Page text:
Orange County Fire Authority officials will not face criminal charges for $1.7 million in improper fees the agency issued to local businesses for hazardous waste inspections that weren’t conducted.

On Oct. 5, nearly three years after the questionable fees were discovered, District Attorney Tony Rackauckas’ office quietly notified the Fire Authority it was closing the criminal probe without prosecutorial action.

“We have concluded there is insufficient evidence of criminal wrongdoing by any OCFA personnel [past or present] with regard to the [hazmat] program,” wrote Michael Lubinski, senior assistant district attorney, in a letter dated Sept. 30.

In 2012, the Fire Authority — an independent agency serving 23 cities and county regions — disclosed that businesses were paying fees for inspections concerning dangerous or combustible material, but some 1,400 inspections from 2005-2012 weren’t conducted or couldn’t be verified.

As part of the criminal probe, prosecutors said they interviewed numerous Fire Authority staff, reviewed voluminous records and reports, and conducted inspections and audits.

Referencing an audit report, the DA’s letter stated the hazmat inspection program was marked by “poor oversight, confusion, and lack of communication” by managers.

But the probe — strictly limited to potential violations of criminal statutes — did not uncover a chargeable offense, they said.

The issue was one of a number of controversies that roiled the agency in recent years and ended up forcing out staff — including former Fire Chief Keith Richter in August 2014.

Fire Marshall Laura Blaul, whose office primarily was responsible for the inspections, was terminated in late 2013.

Also in July 2013, the responsibility for the inspections was assumed by the county Health Care Agency’’s environmental program, a major embarrassment for the Fire Authority.

A Fire Authority spokesman said officials were unavailable for comment, adding the agency has moved on after the issues were identified and corrected.

Hazardous inspections are designed to ensure safe practices at businesses, and to protect firefighters, police or other safety personnel responding to emergencies. Checks could be conducted by firefighters from various stations, or fire prevention personnel.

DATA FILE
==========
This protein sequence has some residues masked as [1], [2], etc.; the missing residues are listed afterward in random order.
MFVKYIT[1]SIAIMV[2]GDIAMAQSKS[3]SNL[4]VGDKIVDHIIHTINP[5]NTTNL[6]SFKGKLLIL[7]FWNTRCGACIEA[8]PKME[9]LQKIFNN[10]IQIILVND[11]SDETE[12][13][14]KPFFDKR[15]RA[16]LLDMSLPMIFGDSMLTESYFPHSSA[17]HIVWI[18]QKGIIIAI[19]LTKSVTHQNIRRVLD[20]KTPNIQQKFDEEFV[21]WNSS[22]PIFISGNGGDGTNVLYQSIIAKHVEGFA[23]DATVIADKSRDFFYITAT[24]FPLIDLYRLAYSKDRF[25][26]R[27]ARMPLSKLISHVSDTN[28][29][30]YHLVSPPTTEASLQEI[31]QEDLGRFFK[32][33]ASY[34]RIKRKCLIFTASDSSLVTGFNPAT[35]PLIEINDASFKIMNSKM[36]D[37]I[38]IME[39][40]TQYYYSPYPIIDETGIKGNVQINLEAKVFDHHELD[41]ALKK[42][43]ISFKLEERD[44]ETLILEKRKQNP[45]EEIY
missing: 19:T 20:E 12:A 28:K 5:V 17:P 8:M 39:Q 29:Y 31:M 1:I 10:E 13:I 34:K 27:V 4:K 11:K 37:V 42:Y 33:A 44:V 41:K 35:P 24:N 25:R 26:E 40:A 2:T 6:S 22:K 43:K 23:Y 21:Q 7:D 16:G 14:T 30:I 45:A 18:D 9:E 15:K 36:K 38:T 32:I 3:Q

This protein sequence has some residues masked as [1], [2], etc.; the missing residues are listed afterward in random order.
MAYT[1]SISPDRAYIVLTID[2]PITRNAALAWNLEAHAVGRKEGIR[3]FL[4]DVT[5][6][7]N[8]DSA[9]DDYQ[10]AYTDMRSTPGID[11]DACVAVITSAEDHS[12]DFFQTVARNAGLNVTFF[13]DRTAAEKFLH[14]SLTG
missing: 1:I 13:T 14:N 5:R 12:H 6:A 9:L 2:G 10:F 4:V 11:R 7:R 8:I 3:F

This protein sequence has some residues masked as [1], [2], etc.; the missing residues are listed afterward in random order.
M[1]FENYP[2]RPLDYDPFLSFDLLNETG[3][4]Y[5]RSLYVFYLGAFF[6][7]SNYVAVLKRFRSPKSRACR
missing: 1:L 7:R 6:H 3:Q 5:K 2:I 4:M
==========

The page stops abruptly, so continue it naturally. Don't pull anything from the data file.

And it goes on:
Inspections identified what materials [over a certain quantity] are at locations, their proper storage, a map of facilities, emergency evacuation plans, and employee safety training.

Audit records, email communications among staff and interviews indicated it was well known within the agency that the money was being collected for inspections not performed, but administers failed to ensure the inspections took place.

Leaders of the Orange County Professional Firefighters Association said firefighters were directed not to conduct the inspections during the time in question. But administrators disputed this.

“OC firefighters are pleased that no wrongdoing was uncovered during the district attorney investigation,” said
Ray Geagan, the union president, in a statement.

“Unfortunately, as a result of the mishandling of the hazardous materials inspection program…oversight was returned to the county.”

After the audit identified businesses where inspections couldn’t be verified, the Fire Authority sought to refund the $1.7 million.

About $1.3 million was returned to businesses, with the remaining $400,000 transferred to the Health Care Agency for application for future inspection costs, officials said.

A previous version misspelled the name of Michael Lubinski, senior assistant district attorney. We regret the error.

Rex Dalton is a San Diego-based journalist who has worked for the San Diego Union-Tribune and the journal Nature. You can reach him directly at

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